Buying a franchise: 3 tips for getting it right the first time
Franchising can be a fantastic way to take advantage of brand names and make lots of money, but it can also be full pitfalls if you aren't prepared.
Franchising without thinking ahead can be very expensive, and it may lead to a number of liability costs that you did not anticipate.
In order to prepare for the possibility of franchising, here are some tips:
Many franchises charge fees for using their brand names, likenesses, products, and so on.
In order to not only offset costs with training a franchisee, but also to generate revenue, many franchise owners charge a fee to get involved. The benefit of paying this fee is that you, the franchisee, are able to advertise your establishment using an established brand name.
However, not all franchises charge this fee, and some will be willing to reduce it in some circumstances.
This is why it's a good idea to look at what has worked in your region or local market and then find franchises that are willing
Be Fair About Your Contract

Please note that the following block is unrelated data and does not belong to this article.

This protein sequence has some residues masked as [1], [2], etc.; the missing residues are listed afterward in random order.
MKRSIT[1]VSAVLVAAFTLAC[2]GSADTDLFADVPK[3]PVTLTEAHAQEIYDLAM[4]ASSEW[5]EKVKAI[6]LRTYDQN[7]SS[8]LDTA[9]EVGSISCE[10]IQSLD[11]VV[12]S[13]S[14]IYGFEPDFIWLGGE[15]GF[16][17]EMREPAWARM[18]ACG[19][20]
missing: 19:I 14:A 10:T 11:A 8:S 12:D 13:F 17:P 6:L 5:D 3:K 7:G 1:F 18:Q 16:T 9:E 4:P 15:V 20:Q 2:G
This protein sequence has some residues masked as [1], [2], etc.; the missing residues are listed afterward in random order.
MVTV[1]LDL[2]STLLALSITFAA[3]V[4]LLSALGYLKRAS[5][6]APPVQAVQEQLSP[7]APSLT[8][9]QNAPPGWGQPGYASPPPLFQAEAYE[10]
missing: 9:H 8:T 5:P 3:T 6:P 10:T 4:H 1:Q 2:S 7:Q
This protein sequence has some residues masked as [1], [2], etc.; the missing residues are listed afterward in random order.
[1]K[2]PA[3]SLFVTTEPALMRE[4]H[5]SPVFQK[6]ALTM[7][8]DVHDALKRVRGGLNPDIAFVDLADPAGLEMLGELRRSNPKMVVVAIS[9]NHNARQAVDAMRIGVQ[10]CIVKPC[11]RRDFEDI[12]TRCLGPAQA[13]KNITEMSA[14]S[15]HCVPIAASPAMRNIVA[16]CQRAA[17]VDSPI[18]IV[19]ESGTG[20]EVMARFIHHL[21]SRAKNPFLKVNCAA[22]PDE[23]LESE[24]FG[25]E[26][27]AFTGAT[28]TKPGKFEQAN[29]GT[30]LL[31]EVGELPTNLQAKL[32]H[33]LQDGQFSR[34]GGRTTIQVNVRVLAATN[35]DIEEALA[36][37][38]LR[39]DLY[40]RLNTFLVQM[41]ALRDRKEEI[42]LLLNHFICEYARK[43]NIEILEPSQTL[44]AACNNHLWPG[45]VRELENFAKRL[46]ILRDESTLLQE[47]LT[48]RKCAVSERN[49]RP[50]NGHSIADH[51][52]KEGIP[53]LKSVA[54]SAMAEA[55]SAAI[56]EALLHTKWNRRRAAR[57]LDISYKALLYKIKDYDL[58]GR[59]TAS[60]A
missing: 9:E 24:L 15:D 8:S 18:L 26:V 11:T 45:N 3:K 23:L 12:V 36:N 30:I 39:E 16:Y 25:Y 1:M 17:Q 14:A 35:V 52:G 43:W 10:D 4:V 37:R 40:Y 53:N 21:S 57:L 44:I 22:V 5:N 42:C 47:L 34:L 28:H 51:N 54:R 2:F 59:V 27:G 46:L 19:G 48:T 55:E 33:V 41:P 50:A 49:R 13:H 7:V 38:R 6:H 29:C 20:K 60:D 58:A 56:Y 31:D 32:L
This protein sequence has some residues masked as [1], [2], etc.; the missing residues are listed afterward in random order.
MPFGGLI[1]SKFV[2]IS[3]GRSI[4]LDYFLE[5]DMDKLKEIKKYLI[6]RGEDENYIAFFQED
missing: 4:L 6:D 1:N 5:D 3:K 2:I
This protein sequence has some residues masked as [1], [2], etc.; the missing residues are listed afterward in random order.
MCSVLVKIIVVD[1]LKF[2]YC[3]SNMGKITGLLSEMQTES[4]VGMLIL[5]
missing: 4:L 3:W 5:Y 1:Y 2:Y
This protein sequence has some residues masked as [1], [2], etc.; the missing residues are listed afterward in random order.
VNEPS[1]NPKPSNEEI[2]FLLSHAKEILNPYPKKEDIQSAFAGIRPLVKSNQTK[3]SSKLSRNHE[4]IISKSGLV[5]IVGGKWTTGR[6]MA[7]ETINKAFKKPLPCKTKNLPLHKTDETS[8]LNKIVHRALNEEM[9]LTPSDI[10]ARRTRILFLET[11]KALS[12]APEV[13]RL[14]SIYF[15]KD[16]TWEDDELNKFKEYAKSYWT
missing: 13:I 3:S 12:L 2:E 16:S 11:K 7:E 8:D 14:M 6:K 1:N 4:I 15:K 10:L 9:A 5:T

Many franchisees are so excited to get involved that they agree to almost anything the franchise offers.
In the article, "Avoid These Pitfalls When Buying a Franchise," the author mentions that what's important to remember is that franchises are able to offer their franchising services for a number of reasons: money, experience, and brand recognition.
This means that most contracts will be initially written in the franchise's favor, and very rarely will potential franchisees speak up to voice concern.
As a result, you need to bring to light questions or concerns that you have regarding terms and conditions. Failing to do so may mean you will fail as a franchisee.
Get a Lawyer
In addition to the above, it would be a very good idea to retain the services of a lawyer who specializes in franchise contracts.
This can go a long way in helping if you find that the signed contract does not provide you with the products or services that you initially expected.
It can also help if you are found to be in a position in which you are personally not able to meet the requirements of the contract for various reasons that may not have been clearly outlined.
A lawyer can also come in handy if the franchisor tries to change the terms and/or conditions after agreeing to a contract, something that, sadly, happens all too often.
About the Author: Andrew Rusnak is an author who writes on topics that include franchise purchases and business development.